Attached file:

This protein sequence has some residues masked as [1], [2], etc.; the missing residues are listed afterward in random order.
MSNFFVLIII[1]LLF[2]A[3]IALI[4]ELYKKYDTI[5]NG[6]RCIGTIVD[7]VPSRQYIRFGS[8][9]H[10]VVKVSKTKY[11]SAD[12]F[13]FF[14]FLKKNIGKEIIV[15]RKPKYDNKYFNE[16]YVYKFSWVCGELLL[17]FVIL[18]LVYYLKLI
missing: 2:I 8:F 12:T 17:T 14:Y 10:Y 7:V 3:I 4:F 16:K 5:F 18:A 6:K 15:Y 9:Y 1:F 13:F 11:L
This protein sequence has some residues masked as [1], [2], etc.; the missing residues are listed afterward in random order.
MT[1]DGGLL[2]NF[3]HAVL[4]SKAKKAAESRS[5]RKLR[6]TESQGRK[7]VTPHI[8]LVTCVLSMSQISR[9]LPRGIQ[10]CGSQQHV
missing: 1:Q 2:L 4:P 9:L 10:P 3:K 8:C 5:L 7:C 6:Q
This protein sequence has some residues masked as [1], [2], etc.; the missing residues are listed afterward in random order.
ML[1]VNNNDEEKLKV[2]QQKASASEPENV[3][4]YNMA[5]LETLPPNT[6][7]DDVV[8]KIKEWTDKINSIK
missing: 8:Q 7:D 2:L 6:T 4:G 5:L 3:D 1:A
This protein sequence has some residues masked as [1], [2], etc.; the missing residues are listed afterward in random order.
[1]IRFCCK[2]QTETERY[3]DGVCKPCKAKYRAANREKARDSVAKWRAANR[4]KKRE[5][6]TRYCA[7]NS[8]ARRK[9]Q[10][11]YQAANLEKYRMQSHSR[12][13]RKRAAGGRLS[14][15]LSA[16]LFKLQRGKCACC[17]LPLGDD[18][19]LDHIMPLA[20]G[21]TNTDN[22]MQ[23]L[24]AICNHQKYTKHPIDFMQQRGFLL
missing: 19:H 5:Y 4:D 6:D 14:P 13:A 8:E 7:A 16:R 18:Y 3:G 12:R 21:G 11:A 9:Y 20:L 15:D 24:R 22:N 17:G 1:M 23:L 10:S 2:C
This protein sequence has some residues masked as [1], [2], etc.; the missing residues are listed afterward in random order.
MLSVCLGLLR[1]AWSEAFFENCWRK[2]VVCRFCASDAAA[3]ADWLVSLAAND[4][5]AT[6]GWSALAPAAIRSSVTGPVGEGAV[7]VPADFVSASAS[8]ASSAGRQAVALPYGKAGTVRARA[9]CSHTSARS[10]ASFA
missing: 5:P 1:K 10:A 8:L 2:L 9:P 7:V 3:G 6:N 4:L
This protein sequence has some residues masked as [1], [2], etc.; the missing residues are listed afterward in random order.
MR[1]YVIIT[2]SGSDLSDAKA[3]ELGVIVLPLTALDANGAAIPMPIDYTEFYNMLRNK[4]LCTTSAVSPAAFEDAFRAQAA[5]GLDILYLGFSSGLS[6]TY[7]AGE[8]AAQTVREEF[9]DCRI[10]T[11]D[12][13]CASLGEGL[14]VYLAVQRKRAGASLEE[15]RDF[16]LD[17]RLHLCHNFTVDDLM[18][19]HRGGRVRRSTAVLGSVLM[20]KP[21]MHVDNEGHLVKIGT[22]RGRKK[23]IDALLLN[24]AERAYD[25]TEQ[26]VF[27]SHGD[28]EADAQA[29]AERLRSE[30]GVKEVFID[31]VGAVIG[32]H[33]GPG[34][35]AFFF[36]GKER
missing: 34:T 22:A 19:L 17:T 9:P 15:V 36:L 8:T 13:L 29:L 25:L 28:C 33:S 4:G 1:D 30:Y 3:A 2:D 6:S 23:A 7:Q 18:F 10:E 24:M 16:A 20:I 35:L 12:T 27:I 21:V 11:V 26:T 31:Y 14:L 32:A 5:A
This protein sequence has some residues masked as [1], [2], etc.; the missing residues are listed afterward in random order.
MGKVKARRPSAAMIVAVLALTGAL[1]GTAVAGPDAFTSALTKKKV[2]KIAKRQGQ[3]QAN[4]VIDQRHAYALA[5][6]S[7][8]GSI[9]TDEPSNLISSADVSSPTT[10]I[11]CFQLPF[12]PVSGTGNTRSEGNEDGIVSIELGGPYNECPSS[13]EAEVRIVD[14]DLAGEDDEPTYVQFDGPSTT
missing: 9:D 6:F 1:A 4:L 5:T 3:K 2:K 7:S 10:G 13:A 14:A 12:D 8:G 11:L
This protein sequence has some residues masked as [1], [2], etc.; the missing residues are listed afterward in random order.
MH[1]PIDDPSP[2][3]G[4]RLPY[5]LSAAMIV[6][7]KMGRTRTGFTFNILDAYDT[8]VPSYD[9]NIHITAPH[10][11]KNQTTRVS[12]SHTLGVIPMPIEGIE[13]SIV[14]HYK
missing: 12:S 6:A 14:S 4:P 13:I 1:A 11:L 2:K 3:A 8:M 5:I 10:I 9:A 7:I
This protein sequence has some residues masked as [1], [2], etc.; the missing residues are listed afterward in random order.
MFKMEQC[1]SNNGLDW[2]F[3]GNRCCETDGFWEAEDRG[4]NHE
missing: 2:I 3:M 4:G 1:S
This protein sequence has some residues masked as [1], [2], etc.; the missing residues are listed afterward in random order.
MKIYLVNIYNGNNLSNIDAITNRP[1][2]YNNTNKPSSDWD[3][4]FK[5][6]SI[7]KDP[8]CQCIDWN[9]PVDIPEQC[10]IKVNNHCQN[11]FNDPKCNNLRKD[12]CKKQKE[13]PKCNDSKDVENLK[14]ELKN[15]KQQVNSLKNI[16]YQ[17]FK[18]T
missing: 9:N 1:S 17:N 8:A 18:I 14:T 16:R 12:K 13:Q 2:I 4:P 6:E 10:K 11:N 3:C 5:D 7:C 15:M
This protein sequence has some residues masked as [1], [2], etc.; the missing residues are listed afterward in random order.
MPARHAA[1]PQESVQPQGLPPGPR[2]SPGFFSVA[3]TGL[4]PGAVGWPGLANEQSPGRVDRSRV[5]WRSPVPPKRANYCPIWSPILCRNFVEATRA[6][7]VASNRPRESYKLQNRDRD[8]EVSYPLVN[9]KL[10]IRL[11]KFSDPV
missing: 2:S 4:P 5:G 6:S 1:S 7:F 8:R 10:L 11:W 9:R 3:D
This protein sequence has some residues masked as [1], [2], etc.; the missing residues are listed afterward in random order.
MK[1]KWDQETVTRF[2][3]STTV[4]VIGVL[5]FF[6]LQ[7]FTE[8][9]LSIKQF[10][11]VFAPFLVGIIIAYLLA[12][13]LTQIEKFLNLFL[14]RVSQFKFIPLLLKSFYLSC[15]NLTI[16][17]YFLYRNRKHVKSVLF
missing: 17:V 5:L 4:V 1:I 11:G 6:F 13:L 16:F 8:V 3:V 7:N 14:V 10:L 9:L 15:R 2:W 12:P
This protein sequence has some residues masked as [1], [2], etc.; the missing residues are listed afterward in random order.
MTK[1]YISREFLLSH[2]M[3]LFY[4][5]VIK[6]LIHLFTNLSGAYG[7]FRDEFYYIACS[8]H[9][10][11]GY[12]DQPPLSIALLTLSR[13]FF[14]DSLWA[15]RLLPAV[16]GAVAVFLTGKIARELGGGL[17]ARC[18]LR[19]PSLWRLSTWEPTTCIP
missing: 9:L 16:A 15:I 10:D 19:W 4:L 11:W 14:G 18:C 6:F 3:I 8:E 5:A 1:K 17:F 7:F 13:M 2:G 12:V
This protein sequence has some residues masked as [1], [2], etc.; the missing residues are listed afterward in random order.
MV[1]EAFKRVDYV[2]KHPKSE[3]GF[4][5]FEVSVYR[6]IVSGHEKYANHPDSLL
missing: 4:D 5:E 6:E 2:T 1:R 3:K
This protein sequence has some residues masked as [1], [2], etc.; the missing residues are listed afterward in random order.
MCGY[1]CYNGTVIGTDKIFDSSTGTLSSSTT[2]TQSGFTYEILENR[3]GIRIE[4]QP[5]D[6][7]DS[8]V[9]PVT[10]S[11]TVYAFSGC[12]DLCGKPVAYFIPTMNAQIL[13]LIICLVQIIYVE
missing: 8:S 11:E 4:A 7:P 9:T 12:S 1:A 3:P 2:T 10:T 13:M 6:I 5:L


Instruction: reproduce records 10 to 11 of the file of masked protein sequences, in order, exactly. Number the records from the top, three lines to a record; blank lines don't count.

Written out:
This protein sequence has some residues masked as [1], [2], etc.; the missing residues are listed afterward in random order.
MKIYLVNIYNGNNLSNIDAITNRP[1][2]YNNTNKPSSDWD[3][4]FK[5][6]SI[7]KDP[8]CQCIDWN[9]PVDIPEQC[10]IKVNNHCQN[11]FNDPKCNNLRKD[12]CKKQKE[13]PKCNDSKDVENLK[14]ELKN[15]KQQVNSLKNI[16]YQ[17]FK[18]T
missing: 9:N 1:S 17:N 8:A 18:I 14:T 16:R 12:K 13:Q 2:I 4:P 6:E 10:K 11:N 3:C 5:D 7:C 15:M
This protein sequence has some residues masked as [1], [2], etc.; the missing residues are listed afterward in random order.
MPARHAA[1]PQESVQPQGLPPGPR[2]SPGFFSVA[3]TGL[4]PGAVGWPGLANEQSPGRVDRSRV[5]WRSPVPPKRANYCPIWSPILCRNFVEATRA[6][7]VASNRPRESYKLQNRDRD[8]EVSYPLVN[9]KL[10]IRL[11]KFSDPV
missing: 2:S 4:P 5:G 6:S 1:S 7:F 8:R 10:L 11:W 9:R 3:D